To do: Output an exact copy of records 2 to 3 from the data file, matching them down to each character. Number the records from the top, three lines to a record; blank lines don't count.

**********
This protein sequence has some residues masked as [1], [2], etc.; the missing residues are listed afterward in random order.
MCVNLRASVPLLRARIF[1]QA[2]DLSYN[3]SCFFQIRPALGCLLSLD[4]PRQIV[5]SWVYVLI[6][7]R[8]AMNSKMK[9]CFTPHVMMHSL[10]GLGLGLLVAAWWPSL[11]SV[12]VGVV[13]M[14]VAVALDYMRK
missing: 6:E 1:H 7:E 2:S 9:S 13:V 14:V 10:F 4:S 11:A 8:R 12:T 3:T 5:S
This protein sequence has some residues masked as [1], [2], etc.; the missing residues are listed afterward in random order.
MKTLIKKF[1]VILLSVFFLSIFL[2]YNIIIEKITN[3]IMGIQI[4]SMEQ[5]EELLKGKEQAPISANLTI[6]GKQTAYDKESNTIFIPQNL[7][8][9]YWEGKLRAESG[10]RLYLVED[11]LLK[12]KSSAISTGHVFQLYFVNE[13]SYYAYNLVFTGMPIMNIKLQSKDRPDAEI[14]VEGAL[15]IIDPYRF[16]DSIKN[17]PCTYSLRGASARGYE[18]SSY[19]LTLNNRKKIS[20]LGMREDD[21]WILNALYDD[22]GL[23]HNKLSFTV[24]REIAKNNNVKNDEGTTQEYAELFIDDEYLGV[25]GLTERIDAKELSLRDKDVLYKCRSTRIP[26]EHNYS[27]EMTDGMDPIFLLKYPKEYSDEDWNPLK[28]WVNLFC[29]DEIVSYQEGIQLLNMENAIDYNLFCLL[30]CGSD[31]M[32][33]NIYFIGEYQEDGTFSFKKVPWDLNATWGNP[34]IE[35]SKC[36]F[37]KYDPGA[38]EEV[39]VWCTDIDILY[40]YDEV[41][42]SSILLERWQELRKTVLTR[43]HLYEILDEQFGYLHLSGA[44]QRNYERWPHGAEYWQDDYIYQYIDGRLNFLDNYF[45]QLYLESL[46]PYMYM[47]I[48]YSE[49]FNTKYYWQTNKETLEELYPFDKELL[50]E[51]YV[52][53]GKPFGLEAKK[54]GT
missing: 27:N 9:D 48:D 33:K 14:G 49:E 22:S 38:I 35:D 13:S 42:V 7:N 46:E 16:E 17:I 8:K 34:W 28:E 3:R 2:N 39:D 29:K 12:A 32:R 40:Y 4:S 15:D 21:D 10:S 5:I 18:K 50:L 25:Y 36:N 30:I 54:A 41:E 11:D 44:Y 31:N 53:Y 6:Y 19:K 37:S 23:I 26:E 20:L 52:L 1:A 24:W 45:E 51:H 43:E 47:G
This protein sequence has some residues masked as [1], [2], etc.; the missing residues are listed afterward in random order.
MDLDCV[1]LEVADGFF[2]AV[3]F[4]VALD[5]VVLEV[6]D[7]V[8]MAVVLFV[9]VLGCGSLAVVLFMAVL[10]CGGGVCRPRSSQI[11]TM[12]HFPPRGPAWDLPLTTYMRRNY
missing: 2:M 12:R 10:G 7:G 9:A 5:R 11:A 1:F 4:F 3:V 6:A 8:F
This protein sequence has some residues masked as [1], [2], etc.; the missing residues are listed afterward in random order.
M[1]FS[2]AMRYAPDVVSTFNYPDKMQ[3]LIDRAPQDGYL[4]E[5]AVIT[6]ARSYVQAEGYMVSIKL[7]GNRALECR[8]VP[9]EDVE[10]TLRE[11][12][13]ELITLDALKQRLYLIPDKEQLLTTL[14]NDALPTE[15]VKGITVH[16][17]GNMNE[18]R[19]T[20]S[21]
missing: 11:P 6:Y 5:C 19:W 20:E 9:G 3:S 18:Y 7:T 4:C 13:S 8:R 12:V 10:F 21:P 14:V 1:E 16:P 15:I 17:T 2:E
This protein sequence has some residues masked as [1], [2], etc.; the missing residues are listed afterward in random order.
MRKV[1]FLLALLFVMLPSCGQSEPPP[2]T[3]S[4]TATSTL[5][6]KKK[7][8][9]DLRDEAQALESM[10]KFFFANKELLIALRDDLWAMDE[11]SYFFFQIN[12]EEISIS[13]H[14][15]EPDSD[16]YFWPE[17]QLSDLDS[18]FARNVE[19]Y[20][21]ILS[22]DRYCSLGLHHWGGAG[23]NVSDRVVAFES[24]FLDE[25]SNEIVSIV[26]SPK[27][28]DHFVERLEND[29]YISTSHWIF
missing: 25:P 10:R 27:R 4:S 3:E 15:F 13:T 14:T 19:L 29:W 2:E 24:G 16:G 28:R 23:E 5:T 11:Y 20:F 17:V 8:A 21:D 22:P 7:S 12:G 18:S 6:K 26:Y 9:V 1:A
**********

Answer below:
This protein sequence has some residues masked as [1], [2], etc.; the missing residues are listed afterward in random order.
MKTLIKKF[1]VILLSVFFLSIFL[2]YNIIIEKITN[3]IMGIQI[4]SMEQ[5]EELLKGKEQAPISANLTI[6]GKQTAYDKESNTIFIPQNL[7][8][9]YWEGKLRAESG[10]RLYLVED[11]LLK[12]KSSAISTGHVFQLYFVNE[13]SYYAYNLVFTGMPIMNIKLQSKDRPDAEI[14]VEGAL[15]IIDPYRF[16]DSIKN[17]PCTYSLRGASARGYE[18]SSY[19]LTLNNRKKIS[20]LGMREDD[21]WILNALYDD[22]GL[23]HNKLSFTV[24]REIAKNNNVKNDEGTTQEYAELFIDDEYLGV[25]GLTERIDAKELSLRDKDVLYKCRSTRIP[26]EHNYS[27]EMTDGMDPIFLLKYPKEYSDEDWNPLK[28]WVNLFC[29]DEIVSYQEGIQLLNMENAIDYNLFCLL[30]CGSD[31]M[32][33]NIYFIGEYQEDGTFSFKKVPWDLNATWGNP[34]IE[35]SKC[36]F[37]KYDPGA[38]EEV[39]VWCTDIDILY[40]YDEV[41][42]SSILLERWQELRKTVLTR[43]HLYEILDEQFGYLHLSGA[44]QRNYERWPHGAEYWQDDYIYQYIDGRLNFLDNYF[45]QLYLESL[46]PYMYM[47]I[48]YSE[49]FNTKYYWQTNKETLEELYPFDKELL[50]E[51]YV[52][53]GKPFGLEAKK[54]GT
missing: 27:N 9:D 48:D 33:K 14:G 49:E 22:S 38:I 35:D 13:S 42:V 7:N 46:E 16:E 17:I 8:K 34:W 28:E 3:R 2:N 39:D 29:K 12:A 32:R 40:Y 4:S 15:D 21:D 10:S 5:I 18:K 50:L 25:Y 36:N 30:I 54:A 41:E 11:D 44:Y 31:N 53:Y 6:Y 19:K 37:S 23:I 26:E 20:L 52:L 1:A 24:W 45:E 51:H 43:E 47:G
This protein sequence has some residues masked as [1], [2], etc.; the missing residues are listed afterward in random order.
MDLDCV[1]LEVADGFF[2]AV[3]F[4]VALD[5]VVLEV[6]D[7]V[8]MAVVLFV[9]VLGCGSLAVVLFMAVL[10]CGGGVCRPRSSQI[11]TM[12]HFPPRGPAWDLPLTTYMRRNY
missing: 2:M 12:R 10:G 7:G 9:A 5:R 11:A 1:F 4:F 3:V 6:A 8:F